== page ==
Stage 3- Entry to GB Programme British Amateur Boxing Association

England, Scotland and Welsh Boxing Association(s)


GB Programme Criteria

Good Friday Agreement and the Northern Ireland Act 1998.

Entry to the Team GB Programme is dependent on a number of factors, but before they can be called to attend a selection event at Sheffield they must have won a championship and be fighting for their country. The current structure means that a boxer from Northern Ireland has to box for either England, Scotland or Wales.
Stage 4- Representation at the Olympics’ for Team GB.



England, Scotland and Welsh Boxing Association(s)

British Olympic Council

Commonwealth Games Council(s)


AIBA regulations

Olympic Council Regulations

Commonwealth Games regulations

If a boxer from Northern Ireland currently boxes for England, Scotland or Wales in order to enable them the chance to fight for GB at the Olympics, currently that would mean that they couldn’t fight for Northern Ireland at the Commonwealth Games, so this is a further discussion point with all relative parties.

The Group is tasked with circumnavigating this highly complex issue with multiple stakeholder and layers of regulations.  Pat Ryan the IABA President and EGAG chair is pleased at their progress so far.  Our discussions with the British home nations has been very positive and all parties are keen to be legislatively compliant with the Good Friday Agreement, British Amateur Boxing has also been accommodating.  But the next stage for the EGAG is to have further discussions with AIBA and the British Olympic Council and international governing associations to ensure that we make this route as clear as possible without infringing on any international regulations.

The group have to deliver an action plan of 10 key recommendations to help create the optimal inclusive sporting environment for all people involved within the sport;

  1. To identify the implications of the Good Friday Agreement for national representation and implement any recommendations including devising a plan to accommodate Ulster boxers who might represent Team GB at elite level.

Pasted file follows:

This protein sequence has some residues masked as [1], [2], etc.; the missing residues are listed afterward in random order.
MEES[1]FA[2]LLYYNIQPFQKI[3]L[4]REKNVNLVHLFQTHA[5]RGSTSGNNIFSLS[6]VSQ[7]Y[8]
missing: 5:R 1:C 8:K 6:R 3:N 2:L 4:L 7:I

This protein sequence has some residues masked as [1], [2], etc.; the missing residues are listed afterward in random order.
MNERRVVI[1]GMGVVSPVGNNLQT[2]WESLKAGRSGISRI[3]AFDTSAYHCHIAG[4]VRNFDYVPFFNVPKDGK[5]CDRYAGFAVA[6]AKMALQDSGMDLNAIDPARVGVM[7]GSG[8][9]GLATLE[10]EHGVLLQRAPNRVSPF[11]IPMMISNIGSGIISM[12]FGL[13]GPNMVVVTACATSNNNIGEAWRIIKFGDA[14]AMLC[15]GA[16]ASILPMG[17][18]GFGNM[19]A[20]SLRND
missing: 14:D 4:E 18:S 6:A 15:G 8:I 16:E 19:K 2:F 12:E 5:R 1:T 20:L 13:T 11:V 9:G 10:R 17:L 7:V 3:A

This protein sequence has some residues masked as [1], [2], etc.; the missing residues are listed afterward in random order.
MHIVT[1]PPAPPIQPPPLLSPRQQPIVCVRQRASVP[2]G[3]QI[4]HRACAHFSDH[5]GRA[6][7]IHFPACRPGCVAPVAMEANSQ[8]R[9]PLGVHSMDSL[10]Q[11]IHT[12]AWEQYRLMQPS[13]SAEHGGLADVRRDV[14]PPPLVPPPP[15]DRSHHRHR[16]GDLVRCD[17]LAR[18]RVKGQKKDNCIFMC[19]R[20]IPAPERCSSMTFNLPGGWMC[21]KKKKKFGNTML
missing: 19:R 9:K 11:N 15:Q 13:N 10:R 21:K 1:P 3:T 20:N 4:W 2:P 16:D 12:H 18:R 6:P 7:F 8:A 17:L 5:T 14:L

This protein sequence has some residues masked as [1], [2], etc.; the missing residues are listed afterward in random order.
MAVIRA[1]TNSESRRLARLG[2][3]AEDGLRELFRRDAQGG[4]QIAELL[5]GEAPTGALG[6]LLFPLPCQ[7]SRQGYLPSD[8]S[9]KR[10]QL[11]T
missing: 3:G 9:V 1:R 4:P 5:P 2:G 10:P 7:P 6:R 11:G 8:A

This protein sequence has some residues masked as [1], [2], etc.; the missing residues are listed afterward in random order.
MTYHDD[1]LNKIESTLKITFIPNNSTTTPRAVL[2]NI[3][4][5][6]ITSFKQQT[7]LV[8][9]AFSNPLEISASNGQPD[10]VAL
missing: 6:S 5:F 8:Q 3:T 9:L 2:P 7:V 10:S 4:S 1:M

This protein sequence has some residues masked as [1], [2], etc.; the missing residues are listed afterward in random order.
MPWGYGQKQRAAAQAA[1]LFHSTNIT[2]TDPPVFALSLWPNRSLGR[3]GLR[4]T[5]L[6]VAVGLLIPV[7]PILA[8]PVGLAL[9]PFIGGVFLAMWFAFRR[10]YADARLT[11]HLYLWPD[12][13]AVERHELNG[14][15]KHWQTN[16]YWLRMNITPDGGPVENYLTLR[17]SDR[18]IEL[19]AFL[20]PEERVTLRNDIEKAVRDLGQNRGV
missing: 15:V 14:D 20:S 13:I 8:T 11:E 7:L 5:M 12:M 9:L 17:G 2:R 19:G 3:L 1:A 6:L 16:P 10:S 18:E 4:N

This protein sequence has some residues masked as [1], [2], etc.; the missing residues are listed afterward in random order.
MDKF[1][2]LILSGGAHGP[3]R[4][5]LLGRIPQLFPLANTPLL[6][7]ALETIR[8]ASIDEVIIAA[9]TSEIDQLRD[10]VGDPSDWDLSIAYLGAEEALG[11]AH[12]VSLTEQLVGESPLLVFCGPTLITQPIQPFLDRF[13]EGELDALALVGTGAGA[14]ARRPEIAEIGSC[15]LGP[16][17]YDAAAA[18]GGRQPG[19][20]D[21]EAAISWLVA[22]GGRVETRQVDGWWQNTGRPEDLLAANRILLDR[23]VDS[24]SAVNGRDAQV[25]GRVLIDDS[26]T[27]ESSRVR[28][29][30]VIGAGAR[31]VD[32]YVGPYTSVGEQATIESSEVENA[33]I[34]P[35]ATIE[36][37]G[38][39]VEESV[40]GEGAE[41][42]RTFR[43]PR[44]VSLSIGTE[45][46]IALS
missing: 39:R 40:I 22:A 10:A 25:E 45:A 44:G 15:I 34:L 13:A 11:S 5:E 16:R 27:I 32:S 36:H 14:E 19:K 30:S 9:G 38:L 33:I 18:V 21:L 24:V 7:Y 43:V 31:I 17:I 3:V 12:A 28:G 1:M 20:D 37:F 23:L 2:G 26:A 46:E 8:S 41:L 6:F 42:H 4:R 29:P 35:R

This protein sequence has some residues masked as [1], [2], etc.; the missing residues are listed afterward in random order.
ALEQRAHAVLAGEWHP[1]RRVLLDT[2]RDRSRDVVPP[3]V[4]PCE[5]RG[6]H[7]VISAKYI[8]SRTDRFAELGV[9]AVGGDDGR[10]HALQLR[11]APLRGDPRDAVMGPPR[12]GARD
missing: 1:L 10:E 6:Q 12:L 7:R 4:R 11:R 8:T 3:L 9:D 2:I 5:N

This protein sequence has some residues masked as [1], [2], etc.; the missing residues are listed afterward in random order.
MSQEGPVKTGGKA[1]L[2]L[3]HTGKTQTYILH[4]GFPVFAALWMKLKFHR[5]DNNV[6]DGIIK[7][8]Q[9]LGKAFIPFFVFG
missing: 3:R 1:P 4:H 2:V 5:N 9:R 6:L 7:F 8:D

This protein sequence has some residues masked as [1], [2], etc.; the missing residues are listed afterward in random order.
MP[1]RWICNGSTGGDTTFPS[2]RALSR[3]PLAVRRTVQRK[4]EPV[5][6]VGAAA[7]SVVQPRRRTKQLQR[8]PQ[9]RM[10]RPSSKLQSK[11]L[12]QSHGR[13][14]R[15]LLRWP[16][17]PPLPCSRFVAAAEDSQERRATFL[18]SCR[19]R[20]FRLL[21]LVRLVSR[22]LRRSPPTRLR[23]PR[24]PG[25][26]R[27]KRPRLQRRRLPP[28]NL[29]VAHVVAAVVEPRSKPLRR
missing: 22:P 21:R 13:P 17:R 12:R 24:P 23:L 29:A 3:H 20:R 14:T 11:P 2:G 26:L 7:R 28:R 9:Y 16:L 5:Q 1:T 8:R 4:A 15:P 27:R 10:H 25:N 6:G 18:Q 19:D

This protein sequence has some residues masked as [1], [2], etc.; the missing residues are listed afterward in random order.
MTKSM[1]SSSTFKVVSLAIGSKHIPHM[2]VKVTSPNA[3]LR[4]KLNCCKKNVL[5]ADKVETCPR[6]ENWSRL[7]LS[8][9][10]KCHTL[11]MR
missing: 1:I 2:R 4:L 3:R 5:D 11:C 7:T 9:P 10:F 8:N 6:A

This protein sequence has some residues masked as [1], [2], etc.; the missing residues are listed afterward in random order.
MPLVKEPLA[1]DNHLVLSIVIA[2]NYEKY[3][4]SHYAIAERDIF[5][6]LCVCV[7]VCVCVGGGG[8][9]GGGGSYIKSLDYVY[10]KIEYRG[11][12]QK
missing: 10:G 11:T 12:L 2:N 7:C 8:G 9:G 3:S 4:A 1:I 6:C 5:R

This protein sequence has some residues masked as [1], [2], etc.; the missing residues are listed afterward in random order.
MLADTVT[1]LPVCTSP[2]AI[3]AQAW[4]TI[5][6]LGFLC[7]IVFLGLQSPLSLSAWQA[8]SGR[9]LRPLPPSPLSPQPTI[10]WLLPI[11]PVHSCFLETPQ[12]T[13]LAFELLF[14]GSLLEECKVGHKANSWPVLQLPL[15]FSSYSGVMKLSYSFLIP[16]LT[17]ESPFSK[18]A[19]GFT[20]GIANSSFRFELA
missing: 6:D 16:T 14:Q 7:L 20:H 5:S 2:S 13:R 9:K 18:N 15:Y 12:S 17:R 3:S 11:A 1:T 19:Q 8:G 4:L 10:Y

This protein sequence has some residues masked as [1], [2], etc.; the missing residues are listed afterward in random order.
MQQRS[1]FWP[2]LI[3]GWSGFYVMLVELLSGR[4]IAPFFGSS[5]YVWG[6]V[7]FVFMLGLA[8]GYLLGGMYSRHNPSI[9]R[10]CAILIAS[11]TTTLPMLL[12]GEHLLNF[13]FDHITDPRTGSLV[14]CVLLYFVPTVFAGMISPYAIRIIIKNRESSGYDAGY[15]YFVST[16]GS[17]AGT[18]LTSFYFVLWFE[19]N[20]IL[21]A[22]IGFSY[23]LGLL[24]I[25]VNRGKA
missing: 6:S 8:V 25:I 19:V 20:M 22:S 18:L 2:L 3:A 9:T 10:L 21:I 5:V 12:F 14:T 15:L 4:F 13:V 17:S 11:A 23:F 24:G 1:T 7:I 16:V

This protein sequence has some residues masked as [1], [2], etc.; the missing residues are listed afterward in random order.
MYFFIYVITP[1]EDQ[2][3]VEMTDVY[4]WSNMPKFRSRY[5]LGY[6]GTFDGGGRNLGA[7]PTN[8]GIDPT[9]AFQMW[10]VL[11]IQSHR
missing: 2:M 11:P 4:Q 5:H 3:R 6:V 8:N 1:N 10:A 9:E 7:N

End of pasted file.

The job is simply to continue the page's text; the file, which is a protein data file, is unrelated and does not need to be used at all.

2. To develop an official procedure, specifically designed to deal with incidents/potential incidents of sectarian and racist intimidation. This should include the development of penalties for failure to abide by the agreed procedure.
  3. To develop a protocol and code of conduct around the flying of national and contentious symbols.
  4. To restrict team colours to two rather than three; and that displays at clubs should be limited to these colours. A clubs failure to concede to these measures should be subject to a grievance procedure.
  5. To carry out a focused review of the governance structures in Ulster.
  6. To invest in community relations training for coaches and volunteers.
  7. To hold formal discussions with Sport NI and Local authorities in relation to the establishment of safe and neutral championship/boxing show venues.
  8. To develop a formal social media policy/code of conduct.
  9. To establish a formal selection process for coaches for the Commonwealth Games.
  10. To ensure that the Ulster Boxing Council, County Boards and all boxing clubs in Ulster continue to adhere strictly to the child protection policy and procedure in alignment with legislation and best practice.

The Equality and Governance Advisory Group is supported by an Operations Manager for Ulster, funded by Sport NI; further questions or queries on the work of the group can be directed to Mrs. Clare McAuley on Email- clare@iaba.ie or Telephone: +44 28(90) 383224.